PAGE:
Posts Tagged ‘Abba’
Irish leprechauns, tea-sipping Britons, Australian ABBA impersonators and the oldest yoga teacher on the planet were just some of the people setting world records Thursday.
More than 300,000 people around the world took part in the seventh annual Guinness World Records Day, in which a number of records have already been confirmed.
They included the largest cream tea party (334 participants) in Essex, England; the largest gathering of people dressed as leprechauns (262 participants) in Dublin; the oldest yoga teacher (91 years old) and the largest hula hoop workout (221 children) both in Florida…
In keeping with the national theme, 262 members of the public in Dublin got into leprechaun costume to break the record previously set in the United States.
“We believe that a record for leprechauns belongs to its native soil and we’re really pleased to bring it back to Ireland,” Derek Mooney from Ireland’s RTE Radio One said…
On the other side of the globe, Australia got involved in the record-breaking action as 368 children in Melbourne transformed into “dancing queens” to set a new record for largest gathering of ABBA impersonators.
Other record attempts Thursday included the most people whistling in Switzerland, the world’s largest Zumba class in the Netherlands, the largest 3D painting in London, the most arrows caught by hand in two minutes — blindfolded — in Germany, the largest rice cracker in Japan, the largest speed-dating event in China and the largest coloring book in Nigeria.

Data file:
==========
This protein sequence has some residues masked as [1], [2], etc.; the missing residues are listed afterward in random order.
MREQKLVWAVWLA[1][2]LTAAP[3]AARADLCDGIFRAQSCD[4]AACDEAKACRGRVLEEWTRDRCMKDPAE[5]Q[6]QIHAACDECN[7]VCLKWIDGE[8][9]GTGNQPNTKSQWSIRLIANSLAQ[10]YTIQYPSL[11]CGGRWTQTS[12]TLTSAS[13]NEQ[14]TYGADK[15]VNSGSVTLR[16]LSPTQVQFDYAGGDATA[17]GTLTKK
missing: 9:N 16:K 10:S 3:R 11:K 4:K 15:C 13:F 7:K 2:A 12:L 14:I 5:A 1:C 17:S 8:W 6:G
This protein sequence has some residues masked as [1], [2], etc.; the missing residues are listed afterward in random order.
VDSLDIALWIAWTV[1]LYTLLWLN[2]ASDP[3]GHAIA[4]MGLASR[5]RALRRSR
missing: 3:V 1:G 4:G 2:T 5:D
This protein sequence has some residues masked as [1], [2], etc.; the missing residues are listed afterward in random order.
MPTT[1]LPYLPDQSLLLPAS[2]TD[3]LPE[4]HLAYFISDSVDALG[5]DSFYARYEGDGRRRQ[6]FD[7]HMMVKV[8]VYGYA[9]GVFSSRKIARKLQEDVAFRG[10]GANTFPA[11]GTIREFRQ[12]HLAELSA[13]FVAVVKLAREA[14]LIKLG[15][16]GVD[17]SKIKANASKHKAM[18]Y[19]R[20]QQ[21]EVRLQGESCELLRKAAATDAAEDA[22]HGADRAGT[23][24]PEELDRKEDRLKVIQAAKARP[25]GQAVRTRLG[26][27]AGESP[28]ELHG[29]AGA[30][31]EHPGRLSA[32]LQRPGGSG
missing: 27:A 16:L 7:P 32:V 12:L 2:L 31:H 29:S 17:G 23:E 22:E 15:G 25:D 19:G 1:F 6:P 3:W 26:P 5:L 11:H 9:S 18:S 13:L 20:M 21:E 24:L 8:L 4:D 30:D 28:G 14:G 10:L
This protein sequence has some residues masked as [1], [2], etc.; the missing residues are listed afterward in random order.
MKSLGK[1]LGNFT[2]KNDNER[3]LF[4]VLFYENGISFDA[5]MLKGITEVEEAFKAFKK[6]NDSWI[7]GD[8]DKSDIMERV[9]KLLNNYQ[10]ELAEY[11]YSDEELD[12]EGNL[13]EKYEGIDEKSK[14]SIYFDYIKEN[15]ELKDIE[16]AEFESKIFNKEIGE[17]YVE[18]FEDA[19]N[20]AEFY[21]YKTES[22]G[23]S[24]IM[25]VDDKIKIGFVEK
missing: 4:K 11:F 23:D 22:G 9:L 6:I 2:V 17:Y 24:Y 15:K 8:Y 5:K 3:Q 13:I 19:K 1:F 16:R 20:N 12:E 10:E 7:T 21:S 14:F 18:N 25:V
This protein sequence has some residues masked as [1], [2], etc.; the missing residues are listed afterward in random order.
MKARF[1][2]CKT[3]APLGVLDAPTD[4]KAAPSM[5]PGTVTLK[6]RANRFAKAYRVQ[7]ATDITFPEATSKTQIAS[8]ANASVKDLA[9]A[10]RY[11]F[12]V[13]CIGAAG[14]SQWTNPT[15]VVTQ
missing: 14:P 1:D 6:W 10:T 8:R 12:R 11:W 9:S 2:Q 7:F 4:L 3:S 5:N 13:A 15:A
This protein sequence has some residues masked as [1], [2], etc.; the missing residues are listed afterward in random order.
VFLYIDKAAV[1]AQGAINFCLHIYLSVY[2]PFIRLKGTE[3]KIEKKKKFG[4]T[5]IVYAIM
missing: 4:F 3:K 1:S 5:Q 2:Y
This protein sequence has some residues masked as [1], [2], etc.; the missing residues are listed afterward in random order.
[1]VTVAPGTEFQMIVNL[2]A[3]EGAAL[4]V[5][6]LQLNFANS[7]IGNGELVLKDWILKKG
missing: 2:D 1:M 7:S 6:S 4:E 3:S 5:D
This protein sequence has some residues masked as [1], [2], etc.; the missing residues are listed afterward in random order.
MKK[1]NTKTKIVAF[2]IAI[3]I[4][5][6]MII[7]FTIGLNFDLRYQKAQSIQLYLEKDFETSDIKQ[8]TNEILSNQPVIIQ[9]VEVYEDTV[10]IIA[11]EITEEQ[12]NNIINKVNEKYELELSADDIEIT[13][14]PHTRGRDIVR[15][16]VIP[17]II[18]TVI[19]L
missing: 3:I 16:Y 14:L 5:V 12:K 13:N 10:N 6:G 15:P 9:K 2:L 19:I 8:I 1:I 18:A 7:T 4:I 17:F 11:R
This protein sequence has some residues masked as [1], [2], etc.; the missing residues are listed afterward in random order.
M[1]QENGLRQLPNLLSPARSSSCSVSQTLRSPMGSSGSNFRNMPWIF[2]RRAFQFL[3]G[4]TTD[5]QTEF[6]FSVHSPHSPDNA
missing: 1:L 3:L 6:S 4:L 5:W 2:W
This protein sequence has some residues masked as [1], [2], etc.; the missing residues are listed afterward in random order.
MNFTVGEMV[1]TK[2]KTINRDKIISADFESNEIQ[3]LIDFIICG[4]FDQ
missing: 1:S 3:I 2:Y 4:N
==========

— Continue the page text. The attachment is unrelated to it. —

My kind of creative folks. With a sense of humor. Always pleased to see that Guinness feels the same.
In many countries, debit and credit cards are steadily taking the place of cash in everyday transactions. In Sweden, the process has been given new momentum by a campaign to cut crime…
The campaign has some high-profile supporters, including former Abba band member Bjorn Ulvaeus.
“There are no direct practical reasons, as far as I can see, to have coins and banknotes,” he wrote in a recent blog post…
He said that it was “patronising” to assume that the elderly, for example, would have problems paying for goods or services over the internet or with a card.
“There are, of course, those who need help, but if as a result they run less of a risk of being robbed, then perhaps it would be worth the inconvenience,” he wrote.
Buses in Stockholm have already gone cash-free. Strips of tickets or sim-based bus cards can be bought in advance, or payments can be made via mobile phones. After a series of attacks against bus drivers, Sweden’s health and safety authority stepped in and told the bus companies they had to find a way of protecting the cash more securely. The result was that buses stopped accepting notes or coins.
“All indications are that there have been a lot fewer problems on the buses. The drivers are very happy with the situation,” says Bernt Nilsson of the Swedish Work Environment Authority.
The Swedish central bank takes no position in this debate. But in a speech earlier this year, the bank’s deputy governor Lars Nyberg highlighted the higher cost to society of cash transactions, compared with those made with credit or debit cards.
Citing a survey from 2002 he said: “It is much more likely that the costs of using cash have increased rather than decreased. For example, the costs for increasing the security of transportation and ATMs have been substantial…”
Sweden’s version of Ron Paul/Tea Party libertarians oppose the idea. Cash preserves privacy, anonymity. They worry about little electronic footprints trailing around behind you wherever you go.